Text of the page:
Of course, there are so many more. What other jingles do you remember with young, soon-to-be stars in them?

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10 People Who Have Misplaced Their Oscars
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Winning an Oscar is, for most, a once-in-a-lifetime achievement. Unless you’re Walt Disney, who won 22. Nevertheless, owning a little gold guy is such a rarity that you’d think their owners would be a little more careful with them. Now, not all of these losses are the winners' fault—but some of them certainly are, Colin Firth.

1. ANGELINA JOLIE

After Angelina Jolie planted a kiss on her brother and made the world wrinkle their noses, she went onstage and collected a Best Supporting Actress Oscar for her role as Lisa in Girl, Interrupted. She later presented the trophy to her mother, Marcheline Bertrand. The statuette may have been boxed up and put into storage with the rest of Marcheline’s belongings when she died in 2007, but it hasn’t yet surfaced. “I didn’t actually lose it,” Jolie said, “but nobody knows where it is at the moment.”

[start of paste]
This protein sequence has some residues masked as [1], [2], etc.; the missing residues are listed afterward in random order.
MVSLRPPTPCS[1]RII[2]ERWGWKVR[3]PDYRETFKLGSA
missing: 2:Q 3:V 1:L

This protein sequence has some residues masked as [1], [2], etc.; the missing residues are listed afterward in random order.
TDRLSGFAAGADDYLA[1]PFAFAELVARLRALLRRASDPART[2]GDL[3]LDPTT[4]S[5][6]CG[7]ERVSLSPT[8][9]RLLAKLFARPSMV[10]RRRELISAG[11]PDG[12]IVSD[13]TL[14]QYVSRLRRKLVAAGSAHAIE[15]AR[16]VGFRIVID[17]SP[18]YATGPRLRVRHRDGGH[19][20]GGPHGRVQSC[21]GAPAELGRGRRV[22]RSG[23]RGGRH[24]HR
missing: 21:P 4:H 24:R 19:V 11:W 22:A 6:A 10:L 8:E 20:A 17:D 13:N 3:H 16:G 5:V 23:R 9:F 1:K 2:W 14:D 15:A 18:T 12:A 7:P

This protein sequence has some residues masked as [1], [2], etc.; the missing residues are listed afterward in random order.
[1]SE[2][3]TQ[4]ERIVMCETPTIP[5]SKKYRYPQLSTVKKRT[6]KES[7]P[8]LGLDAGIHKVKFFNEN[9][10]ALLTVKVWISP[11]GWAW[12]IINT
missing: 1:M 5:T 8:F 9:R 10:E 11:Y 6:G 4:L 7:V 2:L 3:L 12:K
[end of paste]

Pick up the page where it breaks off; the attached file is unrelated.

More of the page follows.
2. WHOOPI GOLDBERG

In 2002, Whoopi Goldberg sent her Ghost Best Supporting Actress Oscar back to the Academy to have it cleaned and detailed, because apparently you can do that. The Academy then sent the Oscar on to R.S. Owens Co. of Chicago, the company that manufactures the trophies. When it arrived in the Windy City, however, the package was empty. It appeared that someone had opened the UPS package, removed the Oscar, then neatly sealed it all back up and sent it on its way. It was later found in a trash can at an airport in Ontario, California. The Oscar was returned to the Academy, who returned it to Whoopi without cleaning it. “Oscar will never leave my house again,” Goldberg said.